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Focus on Your Diversity Not Your Ethnicity – Tip 13

The employment mix over the last few years has changed significantly and it is expected to continue that trend in the future. The U.S. Bureau of Labor Statistics projects that total employment in the US is expected to increase by 8.5% over the period from 2006 to 2016. Breaking that down by race and ethnicity reveals how the employment mix will change. Employment for Whites will only increase by 5.5% but will increase 16.2% for Blacks and almost 30% for Asians and Hispanics/Latinos.

What does this mean for the Asians and Hispanics/Latinos where the largest increase will occur? Carl Wellenstein, a career strategist and author of 12 Steps to a New Career, believes companies will no longer feel compelled to seek to fill positions with “minorities” or “persons of color” and, as a result, a person’s ethnicity will become less important by hiring managers.

This doesn’t mean that hiring discrimination will become a thing of the past. Discrimination will continue to some extent as hiring managers will continue to factor in age, sex, color, sexual orientation, etc. when making decisions about who to hire. The challenge for those seeking employment will be to develop a better understanding of the employment structure of potential employers and the customers that purchase their products or services.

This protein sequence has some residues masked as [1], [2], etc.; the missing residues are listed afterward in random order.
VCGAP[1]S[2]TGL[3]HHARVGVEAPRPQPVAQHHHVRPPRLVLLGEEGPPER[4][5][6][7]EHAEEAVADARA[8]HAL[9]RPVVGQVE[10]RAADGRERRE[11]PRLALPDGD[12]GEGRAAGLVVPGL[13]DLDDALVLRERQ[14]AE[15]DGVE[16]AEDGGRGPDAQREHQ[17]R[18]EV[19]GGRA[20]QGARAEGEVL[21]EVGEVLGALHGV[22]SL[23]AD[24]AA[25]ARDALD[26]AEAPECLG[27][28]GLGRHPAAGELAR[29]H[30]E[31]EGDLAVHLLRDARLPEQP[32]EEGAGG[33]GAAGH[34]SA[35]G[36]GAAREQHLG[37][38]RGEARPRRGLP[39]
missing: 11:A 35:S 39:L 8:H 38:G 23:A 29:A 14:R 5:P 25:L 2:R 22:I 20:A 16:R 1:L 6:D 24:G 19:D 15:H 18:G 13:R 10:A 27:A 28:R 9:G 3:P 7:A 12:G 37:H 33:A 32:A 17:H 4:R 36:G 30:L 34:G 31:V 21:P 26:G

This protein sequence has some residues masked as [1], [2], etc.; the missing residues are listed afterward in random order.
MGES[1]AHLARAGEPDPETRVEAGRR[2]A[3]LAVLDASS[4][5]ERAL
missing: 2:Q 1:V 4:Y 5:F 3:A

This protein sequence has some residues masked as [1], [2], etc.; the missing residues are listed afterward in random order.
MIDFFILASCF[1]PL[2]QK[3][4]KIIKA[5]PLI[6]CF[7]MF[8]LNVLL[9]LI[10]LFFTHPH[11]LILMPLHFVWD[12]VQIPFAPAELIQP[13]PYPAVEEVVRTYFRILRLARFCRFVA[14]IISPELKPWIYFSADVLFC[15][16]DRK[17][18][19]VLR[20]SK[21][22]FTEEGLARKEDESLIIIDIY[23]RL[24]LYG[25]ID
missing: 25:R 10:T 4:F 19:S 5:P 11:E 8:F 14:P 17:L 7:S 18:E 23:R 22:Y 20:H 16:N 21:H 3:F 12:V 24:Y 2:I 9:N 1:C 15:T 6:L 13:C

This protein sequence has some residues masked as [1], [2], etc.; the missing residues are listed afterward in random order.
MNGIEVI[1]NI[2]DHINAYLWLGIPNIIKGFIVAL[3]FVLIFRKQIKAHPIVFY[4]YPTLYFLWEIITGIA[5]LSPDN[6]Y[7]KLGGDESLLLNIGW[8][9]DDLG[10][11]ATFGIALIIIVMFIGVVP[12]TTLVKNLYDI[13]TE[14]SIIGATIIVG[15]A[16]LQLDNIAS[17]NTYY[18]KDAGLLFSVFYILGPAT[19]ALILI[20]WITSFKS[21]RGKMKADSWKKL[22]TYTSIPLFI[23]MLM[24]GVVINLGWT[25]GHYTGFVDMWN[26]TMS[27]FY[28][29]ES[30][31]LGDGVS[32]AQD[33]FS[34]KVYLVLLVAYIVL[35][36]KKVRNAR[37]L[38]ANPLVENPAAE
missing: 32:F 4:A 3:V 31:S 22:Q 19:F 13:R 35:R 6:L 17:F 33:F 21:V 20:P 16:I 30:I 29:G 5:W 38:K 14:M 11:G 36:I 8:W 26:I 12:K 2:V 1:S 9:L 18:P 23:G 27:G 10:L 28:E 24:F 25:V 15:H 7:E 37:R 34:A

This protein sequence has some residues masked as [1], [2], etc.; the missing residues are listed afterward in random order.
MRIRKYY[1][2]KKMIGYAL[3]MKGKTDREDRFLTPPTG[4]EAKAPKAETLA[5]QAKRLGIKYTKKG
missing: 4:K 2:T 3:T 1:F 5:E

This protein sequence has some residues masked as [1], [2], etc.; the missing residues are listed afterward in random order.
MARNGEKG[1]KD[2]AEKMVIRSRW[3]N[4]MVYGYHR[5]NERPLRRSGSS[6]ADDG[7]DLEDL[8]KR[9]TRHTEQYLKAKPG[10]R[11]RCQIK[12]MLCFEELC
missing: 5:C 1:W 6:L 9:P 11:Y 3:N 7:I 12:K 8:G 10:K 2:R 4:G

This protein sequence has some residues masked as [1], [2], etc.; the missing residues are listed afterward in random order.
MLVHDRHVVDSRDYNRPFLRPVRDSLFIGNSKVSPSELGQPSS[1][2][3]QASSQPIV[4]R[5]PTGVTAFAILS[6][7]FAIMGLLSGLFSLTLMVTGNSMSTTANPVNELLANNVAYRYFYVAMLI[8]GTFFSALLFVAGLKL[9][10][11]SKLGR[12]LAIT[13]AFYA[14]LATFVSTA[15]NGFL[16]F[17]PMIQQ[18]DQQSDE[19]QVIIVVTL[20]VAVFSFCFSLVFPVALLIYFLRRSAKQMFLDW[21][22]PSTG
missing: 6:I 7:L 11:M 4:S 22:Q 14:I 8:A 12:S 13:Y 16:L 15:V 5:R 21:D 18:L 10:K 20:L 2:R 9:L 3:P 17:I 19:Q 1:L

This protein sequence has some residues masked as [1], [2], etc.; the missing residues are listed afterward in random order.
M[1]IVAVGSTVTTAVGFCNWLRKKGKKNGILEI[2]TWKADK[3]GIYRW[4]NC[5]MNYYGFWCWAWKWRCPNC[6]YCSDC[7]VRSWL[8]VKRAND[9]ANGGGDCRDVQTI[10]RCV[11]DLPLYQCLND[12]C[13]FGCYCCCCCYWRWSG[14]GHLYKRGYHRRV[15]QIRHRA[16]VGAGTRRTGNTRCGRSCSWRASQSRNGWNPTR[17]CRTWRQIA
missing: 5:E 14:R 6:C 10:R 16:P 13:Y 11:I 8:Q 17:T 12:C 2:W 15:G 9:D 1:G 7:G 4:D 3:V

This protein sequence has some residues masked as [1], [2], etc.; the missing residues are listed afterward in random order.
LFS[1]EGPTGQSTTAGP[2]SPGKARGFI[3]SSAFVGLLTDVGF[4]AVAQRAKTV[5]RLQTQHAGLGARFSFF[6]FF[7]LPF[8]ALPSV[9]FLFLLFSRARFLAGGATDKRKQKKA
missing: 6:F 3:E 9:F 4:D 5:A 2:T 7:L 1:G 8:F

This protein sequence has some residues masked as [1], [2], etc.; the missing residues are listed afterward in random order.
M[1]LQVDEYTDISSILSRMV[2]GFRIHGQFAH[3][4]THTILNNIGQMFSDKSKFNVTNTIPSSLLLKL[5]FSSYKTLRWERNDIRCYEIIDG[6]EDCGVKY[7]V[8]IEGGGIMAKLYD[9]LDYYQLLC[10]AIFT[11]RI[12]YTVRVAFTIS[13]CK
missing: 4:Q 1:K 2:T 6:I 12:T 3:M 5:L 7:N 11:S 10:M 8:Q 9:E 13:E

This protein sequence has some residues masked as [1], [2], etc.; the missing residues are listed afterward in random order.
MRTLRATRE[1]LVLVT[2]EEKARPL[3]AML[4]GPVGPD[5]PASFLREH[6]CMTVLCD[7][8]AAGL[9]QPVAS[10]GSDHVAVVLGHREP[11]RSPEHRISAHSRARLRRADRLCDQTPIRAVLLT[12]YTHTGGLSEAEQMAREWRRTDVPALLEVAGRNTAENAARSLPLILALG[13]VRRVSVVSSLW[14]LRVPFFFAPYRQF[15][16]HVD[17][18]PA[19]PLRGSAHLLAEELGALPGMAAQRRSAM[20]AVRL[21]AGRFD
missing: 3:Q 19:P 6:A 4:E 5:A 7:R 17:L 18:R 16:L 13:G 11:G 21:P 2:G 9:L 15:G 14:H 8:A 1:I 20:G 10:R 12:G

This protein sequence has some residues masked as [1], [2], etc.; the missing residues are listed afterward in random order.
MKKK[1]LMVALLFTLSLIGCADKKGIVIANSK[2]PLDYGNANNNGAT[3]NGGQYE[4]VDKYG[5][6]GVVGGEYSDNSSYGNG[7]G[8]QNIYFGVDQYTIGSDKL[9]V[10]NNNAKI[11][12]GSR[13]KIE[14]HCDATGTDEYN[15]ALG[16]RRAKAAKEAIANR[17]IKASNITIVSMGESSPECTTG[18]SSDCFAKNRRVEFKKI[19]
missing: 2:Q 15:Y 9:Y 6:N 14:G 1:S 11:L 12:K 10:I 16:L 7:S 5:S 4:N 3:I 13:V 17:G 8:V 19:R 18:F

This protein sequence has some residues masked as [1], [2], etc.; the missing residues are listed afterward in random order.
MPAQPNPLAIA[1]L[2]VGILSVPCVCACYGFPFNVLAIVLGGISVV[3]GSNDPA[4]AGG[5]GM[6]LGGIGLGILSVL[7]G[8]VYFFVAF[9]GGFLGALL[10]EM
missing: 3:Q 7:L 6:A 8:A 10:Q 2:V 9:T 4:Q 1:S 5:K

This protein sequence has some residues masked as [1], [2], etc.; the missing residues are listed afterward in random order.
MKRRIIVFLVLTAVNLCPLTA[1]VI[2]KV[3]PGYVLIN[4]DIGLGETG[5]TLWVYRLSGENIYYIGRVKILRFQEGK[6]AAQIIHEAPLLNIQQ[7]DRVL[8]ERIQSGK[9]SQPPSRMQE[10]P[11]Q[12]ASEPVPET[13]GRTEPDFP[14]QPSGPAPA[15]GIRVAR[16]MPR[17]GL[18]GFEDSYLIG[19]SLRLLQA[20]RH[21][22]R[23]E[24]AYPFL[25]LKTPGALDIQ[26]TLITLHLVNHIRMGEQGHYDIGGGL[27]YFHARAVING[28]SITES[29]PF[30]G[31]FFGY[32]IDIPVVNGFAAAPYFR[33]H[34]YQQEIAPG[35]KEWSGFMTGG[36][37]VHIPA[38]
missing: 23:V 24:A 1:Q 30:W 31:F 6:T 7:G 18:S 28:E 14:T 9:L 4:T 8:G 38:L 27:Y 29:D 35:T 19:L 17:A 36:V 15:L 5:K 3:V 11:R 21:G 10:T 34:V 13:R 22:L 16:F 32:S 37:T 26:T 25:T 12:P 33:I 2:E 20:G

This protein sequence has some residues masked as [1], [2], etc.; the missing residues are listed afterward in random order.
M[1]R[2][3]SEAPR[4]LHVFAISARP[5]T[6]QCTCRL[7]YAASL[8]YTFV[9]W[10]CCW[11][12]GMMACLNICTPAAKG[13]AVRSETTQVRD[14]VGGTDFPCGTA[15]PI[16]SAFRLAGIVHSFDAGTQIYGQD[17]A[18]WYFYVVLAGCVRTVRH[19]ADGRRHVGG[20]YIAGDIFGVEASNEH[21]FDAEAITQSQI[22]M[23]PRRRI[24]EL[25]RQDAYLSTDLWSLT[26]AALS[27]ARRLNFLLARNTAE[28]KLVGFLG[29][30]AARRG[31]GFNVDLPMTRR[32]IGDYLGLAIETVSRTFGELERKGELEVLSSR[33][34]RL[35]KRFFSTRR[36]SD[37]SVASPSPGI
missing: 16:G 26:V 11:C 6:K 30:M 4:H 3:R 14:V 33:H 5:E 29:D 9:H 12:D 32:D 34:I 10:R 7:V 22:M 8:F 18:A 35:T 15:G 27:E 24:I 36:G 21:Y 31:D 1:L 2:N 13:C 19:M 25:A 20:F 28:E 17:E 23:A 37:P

When an employer decides to employ you, they are making decisions about two very basic questions. Can you perform the tasks of the position and how well will you be able to adapt to the culture within the organization? Culture within the organization means attitudinal not ethnicity considerations. Job performance and company culture are two areas where your diversity could be your unique advantage.

Regardless of whether your family came from Pakistan, Cambodia, or Brazil, you bring a cross-cultural understanding and sensitivity that someone from a European culture wouldn’t have. This could be important if the position requires you to sell products or services to a group that you have an innate understanding of how they make decisions, the features they would consider most important, or how to build trust with them.

Your diversity could also be uniquely important within an organization that, if it isn’t already occurring, will soon need to learn how to get the most from a much more multicultural workforce. Your uniqueness will enable you to understand nuances that would be lost on others who don’t have that knowledge and can’t grasp why others aren’t responding as they think they should.

Prepare yourself by highlighting your unique cultural diversity as a resource to an employer. Do this by investigating their markets and reviewing their website. If it’s a publicly-held company, obtain their SEC filings and review the information they prepare on employment matters. Talk to your contacts to see if they can refer you to someone who works at the employer. This will help you to find out what is important to the organization so that you can address how your diversity could be indispensable in meeting their goals. This is your uniqueness.